Monday, September 30, 2013

Finished (E-Reader) - "Brilliant Blunders: From Darwin to Einstein" - Mario Livio

I expected more from "Brilliant Blunders: From Darwin to Einstein" by Mario Livio.

I had expected more "accidental" discoveries that went on to be big breakthroughs, but that would be another book.

This one focuses on the myopia of the famous scientists.  Einstein launching quantum mechanics, then distancing himself from the theory later was not a particular theme, though Einstein adding the "cosmological constant" to his relativity equations to account for a seeming static universe, thus missing the chance to discover the expanding universe that made Hubble famous.
Darwin was an interesting case as he seemed to not have the strongest handle on the mechanics necessary to underlie the evolution theory of natural selection.

All in all, I like the book, but was not particularly surprised that the "big shots" didn't master all domains, and all showed some natural stickiness to their own theories and ideas.

Science is not about geniuses as much as it is a discipline that keeps the most empirically relevant theories alive in order to be investigated and built upon.  This may be the take-home Livio intended - you are a genius for uncovering science - science actually exists whether discovered by fluke or by hard work - genius not required, and not necessarily transferable to other domains.

Friday, September 20, 2013

Read first 2 years of "Action Comics" and "Superman" - DC Comics (iPad)

I was certainly aware of DC's re-launch - (New 52) in 2010, and saw the artwork for the characters, very dramatic covers and new action figures.

I hadn't, however, read much of the new titles.  I rectified that by reading the first two years of both Action Comics and Superman.  I've read Superman pretty regularly in the mid-70's through the mid '90's and on and off since then.  Not sure that I had any specific expectations for the new launch.
Superman #1 (2011)    
My experience with Superman re-launches was the "Sand-Superman" era around issue #233 (1971) where an experiment to destroy all the kryptonite on earth causes feedback and removes about 1/2 of Superman's powers.  This was a reasonable thing to do, as Superman seemed to get exponentially stronger with each decade of publication, moving from jumping over buildings to flying fast enough to go back through time.  In fact, he became so powerful that there really wasn't any decent stories to tell - if he was defeated, but not killed, why not just go back in time and stop the villain and avoid the entire "defeat"?
Superman (1939) #233 - Still one of the best covers ever.
The Man of Steel (1986) Mini-Series to re-launch Superman
My second experience was the mid-80's, formal re-boot by John Byrne.  This re-boot took offline both Superman and Action Comics for a few months, a "Man of Steel" mini-series re-launching the origin and character into a newer timeline and re-launched with a new #1 for Superman (with "Adventures of Superman continuing the numbering from the previous "Superman" series).  The new Superman was less powerful than he was prior to the re-boot, but certainly more familiar than the "original" Superman of the 1930's.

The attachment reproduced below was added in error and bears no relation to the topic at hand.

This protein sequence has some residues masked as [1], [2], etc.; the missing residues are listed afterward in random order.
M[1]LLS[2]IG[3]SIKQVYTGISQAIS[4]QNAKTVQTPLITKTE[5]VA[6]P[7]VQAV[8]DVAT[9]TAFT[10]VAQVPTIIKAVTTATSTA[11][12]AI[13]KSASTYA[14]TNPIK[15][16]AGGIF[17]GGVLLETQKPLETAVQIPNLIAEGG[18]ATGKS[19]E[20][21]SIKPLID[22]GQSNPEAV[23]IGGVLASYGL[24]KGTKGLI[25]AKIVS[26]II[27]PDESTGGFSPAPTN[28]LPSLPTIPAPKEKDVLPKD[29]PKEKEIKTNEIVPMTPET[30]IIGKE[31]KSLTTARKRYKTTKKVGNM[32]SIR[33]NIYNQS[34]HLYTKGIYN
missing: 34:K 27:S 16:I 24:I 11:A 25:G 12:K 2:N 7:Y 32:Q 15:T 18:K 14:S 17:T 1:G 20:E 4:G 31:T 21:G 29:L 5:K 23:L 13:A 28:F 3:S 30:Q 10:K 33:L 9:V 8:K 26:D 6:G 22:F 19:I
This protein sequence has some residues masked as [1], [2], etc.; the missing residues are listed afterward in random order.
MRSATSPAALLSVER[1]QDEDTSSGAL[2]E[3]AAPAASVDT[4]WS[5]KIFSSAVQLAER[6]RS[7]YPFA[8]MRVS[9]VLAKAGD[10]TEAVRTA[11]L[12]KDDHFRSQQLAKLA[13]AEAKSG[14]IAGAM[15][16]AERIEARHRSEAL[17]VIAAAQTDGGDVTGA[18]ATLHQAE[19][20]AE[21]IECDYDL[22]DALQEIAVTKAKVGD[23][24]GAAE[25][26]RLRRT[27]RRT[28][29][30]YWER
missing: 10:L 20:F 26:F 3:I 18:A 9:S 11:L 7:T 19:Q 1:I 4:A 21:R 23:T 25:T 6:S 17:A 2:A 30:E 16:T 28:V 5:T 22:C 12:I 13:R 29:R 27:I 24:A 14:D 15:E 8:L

I like the "New 52" Superman.  The "he's an alien" sub-plot is a good one, and it explains the Lex Luthor wish/need to destroy him much better than the "he made me bald" sub-plot from the original series.  The military being cautious also makes perfect sense, as does the small mentions of international concern.

Re-tooling Lois and Jimmy is good as well.  I like that Lois and Superman aren't an item right away, and that Lois is actually portrayed as a strong female character.  I always wondered what the appeal of the '50's/'60's/'70's Lois was.  Giving the supporting characters a well-developed life outside of their Clark-Superman relationship only makes the potential storylines stronger, and makes the characters less like two-dimensional hostages.

I like the new suit - I really don't know if I'd have thought much about it either way as being "new" if there wasn't a fuss about it.  It really seems like a new-artist rendition of the original suit, with the only striking difference being the removal of the red underwear of the older model.  I did like the t-shirt and jeans look before the kryptonian suit was introduced.
Updated Superman Suit

Compared to the odd re-launch at Marvel (Marvel Now), where they are coy about what is actually happening with characters and history (particularly the odd handling of Spider-Man), the DC approach is refreshingly honest. I don't feel "betrayed" by changing Supermen - he is quite different than the one from prior eras, but it still "feels" like the same character.  

Marvel's handling of the evolution of their characters leaves much to be desired - Marvel tried to erase several decades of character development, primarily to erase the marriage to MJ).  How did they do it?  They tried to say the Spider-Man of the last decade or more was really a clone introduced in the '70's and the "real" Spider-Man was this guy (Ben Reilly), so forget all those stories you invested in.  Later they made Peter the current manifestation of the Spider-Clan, a mystical bunch of hogwash, where he is in a long line of Spider-Men over time (this also gave him organic web shooters).  The last, and current, move was to have Peter and Mary Jane make a deal with Mephisto (the Devil) to erase their marriage from existence in order to save the life of Aunt May.  What does dealing with the Devil do to a character based upon conscience-induced nightmares?  Also, where is the "trick"?  Doesn't the Devil always extract another cost besides the one you signed up for?  Current status on Peter is that he's dead, but his body is inhabited by Doctor Octopus, with Peter showing up as a memory flash (haven't read in a while, they should be wrapping this up soon).